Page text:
Saturday, January 9, 2010

Genetically modified plants used to detect landmines

       This is actually a scientific research or experiment carried by some Danish scientists in Aresa biotechnology.They have done experiments on this particular plant for more than one year and they have finally reached for the success.They have showed this particular genetically modified plant can detect three different types of landmines.
The theory behind this is little bit more complex but try to get the idea of it by this following diagram by the Aresa.
genetically modified plants used to detect landmines
Red for landmine: A diagram from Aresa showing the process of TNT degrading to nitrogen dioxide which is detected by the GM tobacco plants, turning them red.
                                Credit for this diagram should go to aresa
Usually tobacco plants only produce this pigment in their flowers changing their colour to pink but genetically modified plants will get stimulated by compounds in the soil and change their colour of leaves due to induction of red pigment production

The theory behind this :-
genetically modified plants used to detect landmines
anthocyanin ( a red pigment ) in the presence of break down products of trinitrotoluene ( a bit harder to pronounce ) also known as TNT. TNT is an explosive often found in landmines. The involving product from this break down is nitrogen dioxide ( NO2 ) gas.
   As you also know that to bury a landmine it just costs only 3 dollars but to de-mine them it costs more than 2000 dollars per mine.
   In presence of landmines the colour of the leaves of the GM tobacco plants will be changed from green to orange after about 3-5 weeks after growth.
    I hope you got the idea of this process and please be kind enough to make a comment about this post.



  1. i heard that there are twice as many landmines in use today as there are people on the planet. anything that helps to remove these awful weapons has got to be a good thing and presumably, this enzyme detection could also be applied to un-exploded cluster bombs or even ammunition dumps?

    but consider that using this technology would involve the release of genetically modified plants into the 'wild' environment. would there be a clean up cost for that afterwards?
    not all explosives use trinitrotoluene (pronounced as tri-nitro-tol-yoo-een) based chemicals and some munitions are smaller than others. what is the sensitivity and indeed specificity of these plants?
    and tobacco does not grow in certain climates or conditions. would these plants require further modification to grow in colder countries or in a sandy environment (such as a beach where mines have been used to prevent naval landings)?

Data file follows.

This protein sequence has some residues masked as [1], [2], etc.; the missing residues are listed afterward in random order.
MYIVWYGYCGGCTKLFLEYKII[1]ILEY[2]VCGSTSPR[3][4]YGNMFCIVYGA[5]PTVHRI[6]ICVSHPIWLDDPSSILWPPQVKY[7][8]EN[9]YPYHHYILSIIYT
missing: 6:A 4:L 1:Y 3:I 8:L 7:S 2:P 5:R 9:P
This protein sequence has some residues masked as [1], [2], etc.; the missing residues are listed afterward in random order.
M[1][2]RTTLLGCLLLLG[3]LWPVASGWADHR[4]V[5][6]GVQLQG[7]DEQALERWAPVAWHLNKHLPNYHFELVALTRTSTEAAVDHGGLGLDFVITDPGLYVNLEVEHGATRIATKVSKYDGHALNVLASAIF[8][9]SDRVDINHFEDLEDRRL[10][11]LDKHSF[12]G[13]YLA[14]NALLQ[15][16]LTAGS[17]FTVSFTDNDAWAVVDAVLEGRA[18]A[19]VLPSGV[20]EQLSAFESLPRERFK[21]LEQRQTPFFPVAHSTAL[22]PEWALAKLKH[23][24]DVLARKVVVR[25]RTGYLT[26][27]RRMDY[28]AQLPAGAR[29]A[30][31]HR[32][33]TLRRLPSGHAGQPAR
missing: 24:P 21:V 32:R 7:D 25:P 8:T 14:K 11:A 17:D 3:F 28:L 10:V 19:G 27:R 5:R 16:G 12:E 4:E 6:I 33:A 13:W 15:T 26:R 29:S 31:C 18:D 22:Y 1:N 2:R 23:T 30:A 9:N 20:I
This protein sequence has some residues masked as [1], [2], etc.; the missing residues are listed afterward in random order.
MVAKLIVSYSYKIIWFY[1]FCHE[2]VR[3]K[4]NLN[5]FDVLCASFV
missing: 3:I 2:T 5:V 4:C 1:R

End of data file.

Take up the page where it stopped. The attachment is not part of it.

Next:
2. Doc, u r correct but as i have heared that this has served the army very much to clear out many landmines .. isnt it? This will also bring a limit 4 the deaths occuring during demining...

  3. oh i am certainly not wishing to suggest that this technology isn't a brilliant use of genetic principles and the cause is so important.

    i have not yet read of or heard any case study of this technology used in situ either by a military, scientific or contract group but if you could direct me to one i would be very interested to have a look.

  4. friend of mine saw the link and sent this on.

    'Noticed your comments on the article about land mines - couldn't comment on it (it was someone else's link), but there is a more simple way of using plants to detect land mines and you don't even need to GM them.

    Select short growing plants that can grow over a large land mass (simple field flowers will do, depending on location) - now consider the effect of having a large lump of metal directly underneath will have on the growth of the plant. This phenomenon has been observed in the Korean DMZ. there are still issues with specificity and sensitivity and this would always be a presumptive test, but then so would a GM plant. There is no such thing as definity for things like this. This is simply a screening method.

    This technique has also been used to screen for mass graves - all those bodies provide an excellent source of nutrients for plants and so you can get patches of extremely well grown plants - again a screening method rather than an analytical method.

    Just thought you maybe interested

    G '

  5. well done man..............keep it up.........

  6. good choice of the subject!!! that's seems interesting!!!

  7. Thnx really i like it and wish u all the best and success in ur study and life , thnx


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